Smart device-based testing (SBT) is being introduced into the Republic of Korea’s high-stakes examination system, starting with the Korean Emergency Medicine Technician Licensing Examination (KEMTLE) in December 2017. In order to minimize the effects of variation in examinees’ environment on test scores, this study aimed to identify any associations of variables related to examinees’ individual characteristics and their perceived acceptability of SBT with their SBT practice test scores.
Methods
Of the 569 candidate students who took the KEMTLE on September 12, 2015, 560 responded to a survey questionnaire on the acceptability of SBT after the examination. The questionnaire addressed 8 individual characteristics and contained 2 satisfaction, 9 convenience, and 9 preference items. A comparative analysis according to individual variables was performed. Furthermore, a generalized linear model (GLM) analysis was conducted to identify the effects of individual characteristics and perceived acceptability of SBT on test scores.
Results
Among those who preferred SBT over paper-and-pencil testing, test scores were higher for male participants (mean± standard deviation [SD], 4.36± 0.72) than for female participants (mean± SD, 4.21± 0.73). According to the GLM, no variables evaluated— including gender and experience with computer-based testing, SBT, or using a tablet PC—showed a statistically significant relationship with the total score, scores on multimedia items, or scores on text items.
Conclusion
Individual characteristics and perceived acceptability of SBT did not affect the SBT practice test scores of emergency medicine technician students in Korea. It should be possible to adopt SBT for the KEMTLE without interference from the variables examined in this study.

Citations

Citations to this article as recorded by  
  • Application of computer-based testing in the Korean Medical Licensing Examination, the emergence of the metaverse in medical education, journal metrics and statistics, and appreciation to reviewers and volunteers
    Sun Huh
    Journal of Educational Evaluation for Health Professions.2022; 19: 2.     CrossRef
  • Evaluation of Student Satisfaction with Ubiquitous-Based Tests in Women’s Health Nursing Course
    Mi-Young An, Yun-Mi Kim
    Healthcare.2021; 9(12): 1664.     CrossRef
Comparison of standard-setting methods for the Korean Radiological Technologist Licensing Examination: Angoff, Ebel, bookmark, and Hofstee  
Janghee Park, Duck-Sun Ahn, Mi Kyoung Yim, Jaehyoung Lee
J Educ Eval Health Prof. 2018;15:32.   Published online December 26, 2018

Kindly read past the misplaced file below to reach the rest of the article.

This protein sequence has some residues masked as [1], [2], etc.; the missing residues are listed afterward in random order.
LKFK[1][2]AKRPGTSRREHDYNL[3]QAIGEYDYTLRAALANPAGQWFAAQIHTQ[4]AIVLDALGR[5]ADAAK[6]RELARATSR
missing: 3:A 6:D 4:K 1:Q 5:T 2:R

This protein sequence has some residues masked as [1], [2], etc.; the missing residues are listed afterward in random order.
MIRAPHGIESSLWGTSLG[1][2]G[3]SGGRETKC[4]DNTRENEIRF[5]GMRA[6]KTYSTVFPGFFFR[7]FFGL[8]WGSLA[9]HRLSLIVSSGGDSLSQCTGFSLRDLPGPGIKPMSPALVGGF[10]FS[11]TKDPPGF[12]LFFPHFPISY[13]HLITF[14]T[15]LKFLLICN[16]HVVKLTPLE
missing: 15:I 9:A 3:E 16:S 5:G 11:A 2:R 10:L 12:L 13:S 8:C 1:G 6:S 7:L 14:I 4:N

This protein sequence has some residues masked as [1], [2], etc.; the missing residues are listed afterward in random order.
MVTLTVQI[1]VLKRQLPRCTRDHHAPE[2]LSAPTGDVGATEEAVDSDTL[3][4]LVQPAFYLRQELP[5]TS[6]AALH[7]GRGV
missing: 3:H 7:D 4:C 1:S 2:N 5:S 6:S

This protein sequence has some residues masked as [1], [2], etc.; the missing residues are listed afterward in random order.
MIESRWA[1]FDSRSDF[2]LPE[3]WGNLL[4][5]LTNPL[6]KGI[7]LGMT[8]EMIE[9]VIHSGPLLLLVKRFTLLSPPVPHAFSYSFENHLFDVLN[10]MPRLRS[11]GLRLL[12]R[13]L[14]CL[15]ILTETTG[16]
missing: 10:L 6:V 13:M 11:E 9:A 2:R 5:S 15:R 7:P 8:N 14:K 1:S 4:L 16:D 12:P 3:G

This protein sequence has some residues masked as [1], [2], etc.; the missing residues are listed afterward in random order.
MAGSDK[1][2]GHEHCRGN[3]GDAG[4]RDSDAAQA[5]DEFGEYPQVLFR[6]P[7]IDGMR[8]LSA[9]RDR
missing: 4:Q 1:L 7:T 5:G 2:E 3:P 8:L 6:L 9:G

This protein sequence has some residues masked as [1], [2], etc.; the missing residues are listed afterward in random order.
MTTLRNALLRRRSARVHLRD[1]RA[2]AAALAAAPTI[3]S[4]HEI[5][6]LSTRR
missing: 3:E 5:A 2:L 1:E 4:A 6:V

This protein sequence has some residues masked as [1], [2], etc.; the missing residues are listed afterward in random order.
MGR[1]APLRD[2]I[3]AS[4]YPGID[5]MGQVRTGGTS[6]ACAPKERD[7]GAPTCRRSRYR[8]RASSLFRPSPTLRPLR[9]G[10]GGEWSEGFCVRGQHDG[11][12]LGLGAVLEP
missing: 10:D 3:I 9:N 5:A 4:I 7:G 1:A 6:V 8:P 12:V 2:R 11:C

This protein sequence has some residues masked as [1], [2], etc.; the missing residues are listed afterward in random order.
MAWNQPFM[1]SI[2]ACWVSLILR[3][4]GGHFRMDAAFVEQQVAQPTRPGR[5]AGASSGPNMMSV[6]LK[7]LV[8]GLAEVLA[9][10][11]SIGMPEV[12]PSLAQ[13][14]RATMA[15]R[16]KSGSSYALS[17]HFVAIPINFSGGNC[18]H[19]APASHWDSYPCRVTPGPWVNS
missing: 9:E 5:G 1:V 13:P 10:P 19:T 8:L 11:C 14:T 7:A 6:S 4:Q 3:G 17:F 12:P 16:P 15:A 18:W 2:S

DOI: https://doi.org/10.3352/jeehp.2018.15.32
  • 19,309 View
  • 253 Download
  • 11 Web of Science
  • 9 Crossref
AbstractAbstract PDFSupplementary Material
Purpose
This study aimed to compare the possible standard-setting methods for the Korean Radiological Technologist Licensing Examination, which has a fixed cut score, and to suggest the most appropriate method.
Methods
Six radiological technology professors set standards for 250 items on the Korean Radiological Technologist Licensing Examination administered in December 2016 using the Angoff, Ebel, bookmark, and Hofstee methods.
Results
With a maximum percentile score of 100, the cut score for the examination was 71.27 using the Angoff method, 62.2 using the Ebel method, 64.49 using the bookmark method, and 62 using the Hofstee method. Based on the Hofstee method, an acceptable cut score for the examination would be between 52.83 and 70, but the cut score was 71.27 using the Angoff method.
Conclusion
The above results suggest that the best standard-setting method to determine the cut score would be a panel discussion with the modified Angoff or Ebel method, with verification of the rated results by the Hofstee method. Since no standard-setting method has yet been adopted for the Korean Radiological Technologist Licensing Examination, this study will be able to provide practical guidance for introducing a standard-setting process.

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  • Setting standards for a diagnostic test of aviation English for student pilots
    Maria Treadaway, John Read
    Language Testing.2024;[Epub]     CrossRef
  • Third Year Veterinary Student Academic Encumbrances and Tenacity: Navigating Clinical Skills Curricula and Assessment
    Saundra H. Sample, Elpida Artemiou, Darlene J. Donszelmann, Cindy Adams
    Journal of Veterinary Medical Education.2024;[Epub]     CrossRef
  • The challenges inherent with anchor-based approaches to the interpretation of important change in clinical outcome assessments
    Kathleen W. Wyrwich, Geoffrey R. Norman
    Quality of Life Research.2023; 32(5): 1239.     CrossRef